I still haven’t completely solved this family history mystery. However, by employing methods of cluster genealogy I was able to track this family from South Carolina to Colorado to New Mexico and Arizona. Church records revealed a clue that Ella’s father could be Robert Wood instead of Franklin Bunch. This is also a great example of where understanding geography is helpful. Seeing these locations on a map makes it easy to see that moving from New Mexico to Arizona to New Mexico was merely a matter of miles and not a great journey.

I intend to do additional research on this line to uncover more information about the elusive Franklin Bunch as well as Robert Wood.

What family history mystery are you working on?

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  1. Carol Brand


    Hi David. In reading over your extensive report on my grandmother Ella Belle, I feel I should input some of what I remember being told by my mom Ruby. She was positive that her family never served in the Civil War. And that Franklin (which she said was her grandfather) died of typhoid fever along with I believe Samuel.
    Also my son, Michael, has done a lot of work as well on this line and could probably help with the solving of the mystery.

    • Reply

      Carol, thanks for the input! Please ask Michael to connect with me so he can share what he knows. One of the reasons for posting the “family history mystery” is to find someone who knows more than I do!

  2. Sharon Saviane


    Your research is very interesting David and it reinforces the need to share stories and research with family because the way one person views a sequence of events could be totally different from another, reinforcing the need for “fresh eyes”.

  3. Debra Patterson


    It appears to me that the 27yr old in 1860 is Marg and would be Franklin’s wife with the correct age. The “g” looks different from the “y” in Polly’s name. And yes I have had many Mary/Polly in my lines who switch from one document to another.
    In my opinion this is the same family particularly because of the way the names are entered with the new wife and baby listed before the sister Polly. Those closest to the head of household are usually listed first.
    Would the Bunch family have come from Granville Co NC? I know there were some in that county by that name in mid-1700s.
    Also, have you ever heard of any Indian line in your family? I would not be surprised if there was….

    • Reply

      Now that you point it out, I see it clearly now! I think it does say “Marg.” I am assuming this is the correct family unless I find evidence to the contrary. I am not aware of any native american on that line, although I know there is a “Bunch” line that is. I also recently have come across Franklin Bunch’s military enlistment, death, and pension record!

  4. Judy Walton


    Hello, my grandmother Edith Brakefied Bradberry, told family that after Margaret Inman’s husband died in the civil war the KKK was harassing widows and orphans in South Carolina. Margaret was raped by Robert Wood. He is Ella’s biological father but she went by the name Bunch.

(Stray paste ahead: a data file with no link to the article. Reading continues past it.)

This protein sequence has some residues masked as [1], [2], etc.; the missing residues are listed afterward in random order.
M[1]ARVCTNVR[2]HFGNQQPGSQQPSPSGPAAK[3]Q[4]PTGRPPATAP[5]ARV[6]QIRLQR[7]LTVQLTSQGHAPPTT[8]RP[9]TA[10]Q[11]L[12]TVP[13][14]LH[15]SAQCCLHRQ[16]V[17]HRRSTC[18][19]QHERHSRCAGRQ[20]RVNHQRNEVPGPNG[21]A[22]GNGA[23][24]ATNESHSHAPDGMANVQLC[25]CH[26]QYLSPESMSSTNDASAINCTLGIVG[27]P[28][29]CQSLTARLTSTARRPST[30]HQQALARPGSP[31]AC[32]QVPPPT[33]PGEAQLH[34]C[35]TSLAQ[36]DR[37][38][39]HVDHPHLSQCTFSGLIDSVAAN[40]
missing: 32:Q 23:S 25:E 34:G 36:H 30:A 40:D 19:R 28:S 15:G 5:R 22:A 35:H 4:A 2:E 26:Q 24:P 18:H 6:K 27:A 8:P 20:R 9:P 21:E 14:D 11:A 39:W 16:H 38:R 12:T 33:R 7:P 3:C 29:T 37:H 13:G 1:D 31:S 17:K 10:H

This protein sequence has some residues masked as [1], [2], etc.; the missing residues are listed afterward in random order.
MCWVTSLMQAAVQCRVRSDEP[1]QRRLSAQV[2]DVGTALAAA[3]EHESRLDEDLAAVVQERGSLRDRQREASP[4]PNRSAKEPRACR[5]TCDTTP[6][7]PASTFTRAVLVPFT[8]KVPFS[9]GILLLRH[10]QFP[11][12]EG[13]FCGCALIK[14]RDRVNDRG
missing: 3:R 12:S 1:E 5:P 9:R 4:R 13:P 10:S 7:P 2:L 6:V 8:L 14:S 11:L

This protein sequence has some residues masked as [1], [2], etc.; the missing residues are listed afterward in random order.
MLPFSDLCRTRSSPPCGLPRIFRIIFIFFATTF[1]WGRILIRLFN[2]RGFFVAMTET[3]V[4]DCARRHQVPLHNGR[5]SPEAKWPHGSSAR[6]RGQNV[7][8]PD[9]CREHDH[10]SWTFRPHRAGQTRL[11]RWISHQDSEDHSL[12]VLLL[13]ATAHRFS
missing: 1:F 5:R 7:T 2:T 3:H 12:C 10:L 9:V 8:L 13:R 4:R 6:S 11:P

Also, in my grandmothers history she writes about her grandmother Margaret Susan Inman and how she and her siblings were orphaned when their mother died young. Margaret had two sisters. Katherine was 12 Lovicy was 8 or 9 and one son. He died young. All the Inman children were put in homes. Margaret was 5 years old when her mother died. She was placed in a home where the mother wouldn’t allow her to eat at the table with her children. Margaret ate the scraps left on the table when the family finished eating. She was never allowed to eat with the family. They also didn’t give her covers or a bed. She slept on the floor. The woman didn’t keep her. She gave her to another family. The woman of this new family had a spinning wheel. She had Margaret use it. Part of the spinning wheel broke. The woman beat her and threatened to kill Margaret. So she ran and hid in a corn field all night. People with lanterns where looking for her. She kept quiet and didn’t want to be found. In the morning, a black women spotted her. She told Margaret, “where have you been? Every one has been looking for you.” The women took her home and gave her breakfast. She ate hotcakes with butter and syrup. She was so grateful to be sitting at the table eating with someone who really cared about her. A different family took her in and she was treated better. Later Margaret’s two sisters took her to live with them. Their names were Kathryn and Lovicy Inman. I’m not sure of the spelling of the names. I wonder if Lovicy is a nick name. I haven’t research it. Grandma said she lived in South Carolina. There is a connection between Lovicy and Ida whitaker, she might be Lovicy’s daughter.I
    I hope this helps.

    • user


      What an amazing story! And so sad and tragic as well. Is your grandmother’s history published? I will email you directly. Thanks!